In what could be a rerun of panic that the crash of Skylab had spread in the late 1970s, China's prototype space station Tiangong-1 is reportedly hurtling towards earth and could enter the atmosphere this week. It has officially stopped sending data and entered the final phase of life on March 16.
While the majority of the eight-tonne spacecraft is likely to burn up while dashing through the atmosphere, some parts of it are expected to hit the ground and this has raised concern just like Skylab had done almost four decades ago.
Tiangong-1 is unlikely to injure anybody
Experts say the chances are very unlikely that one or two individuals could be hit by debris from the space. A woman named Lottie Williams was hit on her shoulder in 1997 by parts of what was believed to a Delta II rocket while walking through a park though she was not injured and the incident can be considered as the rarest of the rare. The 77-tonne US space station Skylab also didn't injure anybody and only parts of it were later gathered. Tianging-1 is the 50th largest craft and it is highly unlikely that it could harm anybody standing on earth either.
In 2011, Nasa said after calculation that the chance of a 6.5 tonne object hitting someone was one in 3,200 and it would be the most unlikely fatality in anyone's death. However, given China's confidential way of doing things, it has not released every detail about the Tiangong-1's design and hence the experts were not sure how much percentage of the station would survive the re-entry in the atmosphere.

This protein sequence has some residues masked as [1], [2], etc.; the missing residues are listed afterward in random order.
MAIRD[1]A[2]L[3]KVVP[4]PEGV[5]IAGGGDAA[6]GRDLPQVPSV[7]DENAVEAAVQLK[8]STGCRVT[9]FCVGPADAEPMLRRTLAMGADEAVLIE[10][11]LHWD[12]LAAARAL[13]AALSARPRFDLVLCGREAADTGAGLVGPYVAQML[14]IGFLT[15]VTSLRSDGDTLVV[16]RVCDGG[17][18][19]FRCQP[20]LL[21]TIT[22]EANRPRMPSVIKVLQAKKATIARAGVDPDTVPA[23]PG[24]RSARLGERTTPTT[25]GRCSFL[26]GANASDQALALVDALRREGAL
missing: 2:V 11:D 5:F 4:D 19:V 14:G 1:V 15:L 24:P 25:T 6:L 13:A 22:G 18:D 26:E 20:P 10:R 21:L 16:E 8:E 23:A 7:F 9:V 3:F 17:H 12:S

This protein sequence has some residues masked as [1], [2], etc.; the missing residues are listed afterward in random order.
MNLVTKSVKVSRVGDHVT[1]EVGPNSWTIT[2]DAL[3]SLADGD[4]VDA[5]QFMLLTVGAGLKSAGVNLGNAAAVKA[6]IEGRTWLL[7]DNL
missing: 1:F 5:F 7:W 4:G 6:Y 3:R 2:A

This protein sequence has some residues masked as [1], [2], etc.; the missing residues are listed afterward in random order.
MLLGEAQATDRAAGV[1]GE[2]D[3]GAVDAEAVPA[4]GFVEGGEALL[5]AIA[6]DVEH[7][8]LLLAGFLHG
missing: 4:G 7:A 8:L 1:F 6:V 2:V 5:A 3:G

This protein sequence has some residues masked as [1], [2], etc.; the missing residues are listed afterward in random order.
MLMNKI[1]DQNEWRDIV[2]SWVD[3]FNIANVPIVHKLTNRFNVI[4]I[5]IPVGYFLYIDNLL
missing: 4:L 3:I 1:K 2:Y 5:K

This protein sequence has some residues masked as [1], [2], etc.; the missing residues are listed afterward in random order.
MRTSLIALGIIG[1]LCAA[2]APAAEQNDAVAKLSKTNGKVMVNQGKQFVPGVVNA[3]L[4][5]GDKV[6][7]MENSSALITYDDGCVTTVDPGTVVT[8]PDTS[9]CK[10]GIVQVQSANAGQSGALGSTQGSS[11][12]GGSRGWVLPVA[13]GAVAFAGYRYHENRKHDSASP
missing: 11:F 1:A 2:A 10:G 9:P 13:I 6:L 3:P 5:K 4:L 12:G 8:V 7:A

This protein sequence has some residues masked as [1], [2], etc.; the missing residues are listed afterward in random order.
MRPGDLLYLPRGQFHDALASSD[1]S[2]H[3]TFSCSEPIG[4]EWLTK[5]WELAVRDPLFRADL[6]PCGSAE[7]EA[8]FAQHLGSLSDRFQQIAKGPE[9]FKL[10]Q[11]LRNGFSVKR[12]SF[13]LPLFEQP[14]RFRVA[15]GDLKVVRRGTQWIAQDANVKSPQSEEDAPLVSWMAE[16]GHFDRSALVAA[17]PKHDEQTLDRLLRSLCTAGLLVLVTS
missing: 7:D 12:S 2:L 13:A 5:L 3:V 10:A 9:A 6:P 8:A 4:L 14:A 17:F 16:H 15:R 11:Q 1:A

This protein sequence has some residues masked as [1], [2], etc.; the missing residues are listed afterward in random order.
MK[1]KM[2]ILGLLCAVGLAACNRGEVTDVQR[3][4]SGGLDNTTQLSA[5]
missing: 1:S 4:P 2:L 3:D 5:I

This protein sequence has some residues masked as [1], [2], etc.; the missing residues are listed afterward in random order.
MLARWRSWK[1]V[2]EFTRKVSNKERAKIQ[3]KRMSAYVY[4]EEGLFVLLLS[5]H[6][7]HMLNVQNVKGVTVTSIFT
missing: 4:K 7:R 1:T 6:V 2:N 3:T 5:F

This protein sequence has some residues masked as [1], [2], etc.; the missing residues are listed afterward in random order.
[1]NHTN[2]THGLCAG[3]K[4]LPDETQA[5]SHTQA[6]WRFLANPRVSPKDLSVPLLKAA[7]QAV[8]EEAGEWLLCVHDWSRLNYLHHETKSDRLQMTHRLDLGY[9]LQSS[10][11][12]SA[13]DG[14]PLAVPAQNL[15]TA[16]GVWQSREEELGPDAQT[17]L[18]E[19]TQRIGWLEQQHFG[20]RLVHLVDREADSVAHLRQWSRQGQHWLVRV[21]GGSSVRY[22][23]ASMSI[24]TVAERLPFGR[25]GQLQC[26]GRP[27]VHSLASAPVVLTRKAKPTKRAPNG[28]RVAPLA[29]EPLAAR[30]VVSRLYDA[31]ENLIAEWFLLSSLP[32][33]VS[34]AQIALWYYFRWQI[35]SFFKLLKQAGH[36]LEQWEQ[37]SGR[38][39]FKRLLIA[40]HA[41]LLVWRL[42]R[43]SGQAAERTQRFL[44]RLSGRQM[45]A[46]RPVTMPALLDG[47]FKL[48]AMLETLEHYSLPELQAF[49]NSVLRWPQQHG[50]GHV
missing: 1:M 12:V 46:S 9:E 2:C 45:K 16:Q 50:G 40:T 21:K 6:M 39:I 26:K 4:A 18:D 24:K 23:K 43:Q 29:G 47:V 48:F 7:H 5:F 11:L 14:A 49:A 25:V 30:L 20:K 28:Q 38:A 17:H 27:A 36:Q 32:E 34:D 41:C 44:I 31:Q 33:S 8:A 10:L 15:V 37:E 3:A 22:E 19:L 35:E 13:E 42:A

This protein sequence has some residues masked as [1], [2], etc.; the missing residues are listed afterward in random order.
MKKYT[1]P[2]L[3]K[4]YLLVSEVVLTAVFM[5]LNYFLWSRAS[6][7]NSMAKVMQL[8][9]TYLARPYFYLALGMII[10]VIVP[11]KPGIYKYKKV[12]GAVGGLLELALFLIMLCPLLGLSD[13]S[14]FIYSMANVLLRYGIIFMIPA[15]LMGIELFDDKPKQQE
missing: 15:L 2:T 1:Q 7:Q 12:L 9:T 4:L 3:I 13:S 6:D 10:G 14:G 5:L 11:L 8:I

Difficult to predict where Tiangong-1 will crash
For those are seeking to know the location where Tiangong-1 would crash, it is very difficult to predict it for it is moving at a speed of 27,000 kilometres per hour. It is likely to hit any point in the vast swathes of the Americas, Africa, Australia and some regions of Asia and Europe.
The crash date could be around April 1 but the exact date could be a day before or later as well.
In case Tiangong-1 causes any extensive damage through its fall, it is China - the launching state - which would be responsible for compensating for the damage. The 1972 Convention on International Liability for Damage caused by Space Objects or Space Liability Convention has laid down the rule.
Till date, only former Soviet Union was made to pay under this convention rule. In 1978, its Cosmos 954 nuclear-powered satellite had poured nuclear waste over Canada and the latter had sought a compensation of 6 million Canadian dollars.
Tiangong-1 a strong political statement by China
Tiangong-1 or "heavenly place" is China's first space station and it was in fact a key symbol of China's rise through the ranks in world politics. It was launched seven years ago to assert China's ambition to become a space superpower and throw challenge to the West and Russia. Two Chinese woman astronauts also paid visit to the space station, which was launched as unmanned, in 2012 and 2013.